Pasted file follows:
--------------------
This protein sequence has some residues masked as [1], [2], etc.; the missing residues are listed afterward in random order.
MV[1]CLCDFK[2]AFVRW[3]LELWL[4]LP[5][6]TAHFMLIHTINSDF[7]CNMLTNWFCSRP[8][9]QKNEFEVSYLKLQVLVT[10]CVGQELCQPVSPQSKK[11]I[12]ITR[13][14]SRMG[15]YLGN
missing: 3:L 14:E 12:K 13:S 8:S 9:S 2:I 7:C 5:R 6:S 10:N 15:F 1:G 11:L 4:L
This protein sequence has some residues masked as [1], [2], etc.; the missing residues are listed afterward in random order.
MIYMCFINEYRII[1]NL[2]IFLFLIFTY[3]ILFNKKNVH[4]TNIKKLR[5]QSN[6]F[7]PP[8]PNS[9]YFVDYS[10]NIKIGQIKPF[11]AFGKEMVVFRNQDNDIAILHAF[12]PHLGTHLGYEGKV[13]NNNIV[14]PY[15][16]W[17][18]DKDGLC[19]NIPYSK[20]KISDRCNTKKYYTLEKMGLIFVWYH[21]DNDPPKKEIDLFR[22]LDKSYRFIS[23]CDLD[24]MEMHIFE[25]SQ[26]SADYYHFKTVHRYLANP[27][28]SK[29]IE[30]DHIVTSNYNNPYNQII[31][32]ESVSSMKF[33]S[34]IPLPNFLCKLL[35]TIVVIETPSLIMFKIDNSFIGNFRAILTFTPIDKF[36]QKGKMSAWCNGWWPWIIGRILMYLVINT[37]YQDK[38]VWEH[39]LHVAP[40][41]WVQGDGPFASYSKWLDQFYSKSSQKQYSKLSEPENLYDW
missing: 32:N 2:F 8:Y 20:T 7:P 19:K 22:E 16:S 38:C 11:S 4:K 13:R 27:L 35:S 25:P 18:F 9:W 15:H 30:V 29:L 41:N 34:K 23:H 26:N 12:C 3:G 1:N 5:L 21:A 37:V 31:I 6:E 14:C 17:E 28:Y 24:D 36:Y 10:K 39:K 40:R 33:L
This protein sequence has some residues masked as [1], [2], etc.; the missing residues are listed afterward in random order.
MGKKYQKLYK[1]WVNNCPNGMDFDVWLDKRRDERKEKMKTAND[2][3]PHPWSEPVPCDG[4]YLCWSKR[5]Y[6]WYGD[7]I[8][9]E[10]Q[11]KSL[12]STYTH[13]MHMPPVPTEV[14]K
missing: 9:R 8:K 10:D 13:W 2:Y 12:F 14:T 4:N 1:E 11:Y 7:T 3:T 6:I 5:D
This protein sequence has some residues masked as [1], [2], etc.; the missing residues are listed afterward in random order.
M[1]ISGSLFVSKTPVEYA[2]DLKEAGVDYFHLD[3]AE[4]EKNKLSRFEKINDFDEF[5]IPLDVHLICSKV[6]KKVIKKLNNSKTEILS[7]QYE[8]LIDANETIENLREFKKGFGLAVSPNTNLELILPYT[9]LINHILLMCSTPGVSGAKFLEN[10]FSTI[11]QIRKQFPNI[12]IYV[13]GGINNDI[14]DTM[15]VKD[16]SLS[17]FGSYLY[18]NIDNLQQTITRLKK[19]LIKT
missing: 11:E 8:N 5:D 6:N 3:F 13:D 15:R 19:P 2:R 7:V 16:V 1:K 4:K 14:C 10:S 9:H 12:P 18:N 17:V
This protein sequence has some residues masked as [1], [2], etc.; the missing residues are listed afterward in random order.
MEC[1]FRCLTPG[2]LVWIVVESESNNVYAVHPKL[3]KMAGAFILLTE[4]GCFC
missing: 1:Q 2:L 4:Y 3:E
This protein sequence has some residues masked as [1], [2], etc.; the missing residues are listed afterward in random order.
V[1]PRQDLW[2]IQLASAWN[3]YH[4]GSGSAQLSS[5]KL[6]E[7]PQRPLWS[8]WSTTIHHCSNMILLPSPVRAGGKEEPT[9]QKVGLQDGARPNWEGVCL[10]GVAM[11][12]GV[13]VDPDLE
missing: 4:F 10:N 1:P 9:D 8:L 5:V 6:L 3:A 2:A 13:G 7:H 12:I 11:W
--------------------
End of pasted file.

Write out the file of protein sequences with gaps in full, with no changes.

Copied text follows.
This protein sequence has some residues masked as [1], [2], etc.; the missing residues are listed afterward in random order.
MV[1]CLCDFK[2]AFVRW[3]LELWL[4]LP[5][6]TAHFMLIHTINSDF[7]CNMLTNWFCSRP[8][9]QKNEFEVSYLKLQVLVT[10]CVGQELCQPVSPQSKK[11]I[12]ITR[13][14]SRMG[15]YLGN
missing: 3:L 14:E 12:K 13:S 8:S 9:S 2:I 7:C 5:R 6:S 10:N 15:F 1:G 11:L 4:L
This protein sequence has some residues masked as [1], [2], etc.; the missing residues are listed afterward in random order.
MIYMCFINEYRII[1]NL[2]IFLFLIFTY[3]ILFNKKNVH[4]TNIKKLR[5]QSN[6]F[7]PP[8]PNS[9]YFVDYS[10]NIKIGQIKPF[11]AFGKEMVVFRNQDNDIAILHAF[12]PHLGTHLGYEGKV[13]NNNIV[14]PY[15][16]W[17][18]DKDGLC[19]NIPYSK[20]KISDRCNTKKYYTLEKMGLIFVWYH[21]DNDPPKKEIDLFR[22]LDKSYRFIS[23]CDLD[24]MEMHIFE[25]SQ[26]SADYYHFKTVHRYLANP[27][28]SK[29]IE[30]DHIVTSNYNNPYNQII[31][32]ESVSSMKF[33]S[34]IPLPNFLCKLL[35]TIVVIETPSLIMFKIDNSFIGNFRAILTFTPIDKF[36]QKGKMSAWCNGWWPWIIGRILMYLVINT[37]YQDK[38]VWEH[39]LHVAP[40][41]WVQGDGPFASYSKWLDQFYSKSSQKQYSKLSEPENLYDW
missing: 32:N 2:F 8:Y 20:T 7:P 19:K 22:E 16:S 38:C 11:S 4:K 13:R 27:L 35:S 25:P 18:F 9:W 15:H 30:V 29:L 41:N 34:K 23:H 26:N 12:C 3:G 1:N 5:L 21:A 37:V 31:I 6:E 14:C 17:E 28:Y 24:D 36:Y 10:K 39:K 40:R 33:L
This protein sequence has some residues masked as [1], [2], etc.; the missing residues are listed afterward in random order.
MGKKYQKLYK[1]WVNNCPNGMDFDVWLDKRRDERKEKMKTAND[2][3]PHPWSEPVPCDG[4]YLCWSKR[5]Y[6]WYGD[7]I[8][9]E[10]Q[11]KSL[12]STYTH[13]MHMPPVPTEV[14]K
missing: 9:R 8:K 10:D 13:W 2:Y 12:F 14:T 4:N 1:E 11:Y 7:T 3:T 6:I 5:D
This protein sequence has some residues masked as [1], [2], etc.; the missing residues are listed afterward in random order.
M[1]ISGSLFVSKTPVEYA[2]DLKEAGVDYFHLD[3]AE[4]EKNKLSRFEKINDFDEF[5]IPLDVHLICSKV[6]KKVIKKLNNSKTEILS[7]QYE[8]LIDANETIENLREFKKGFGLAVSPNTNLELILPYT[9]LINHILLMCSTPGVSGAKFLEN[10]FSTI[11]QIRKQFPNI[12]IYV[13]GGINNDI[14]DTM[15]VKD[16]SLS[17]FGSYLY[18]NIDNLQQTITRLKK[19]LIKT
missing: 11:E 8:N 5:D 6:N 3:F 13:D 15:R 19:P 2:R 7:V 16:V 1:K 4:K 14:C 10:S 9:H 12:P 18:N 17:V
This protein sequence has some residues masked as [1], [2], etc.; the missing residues are listed afterward in random order.
MEC[1]FRCLTPG[2]LVWIVVESESNNVYAVHPKL[3]KMAGAFILLTE[4]GCFC
missing: 1:Q 2:L 4:Y 3:E
This protein sequence has some residues masked as [1], [2], etc.; the missing residues are listed afterward in random order.
V[1]PRQDLW[2]IQLASAWN[3]YH[4]GSGSAQLSS[5]KL[6]E[7]PQRPLWS[8]WSTTIHHCSNMILLPSPVRAGGKEEPT[9]QKVGLQDGARPNWEGVCL[10]GVAM[11][12]GV[13]VDPDLE
missing: 4:F 10:N 1:P 9:D 8:L 5:V 6:L 3:A 2:A 13:G 7:H 12:I 11:W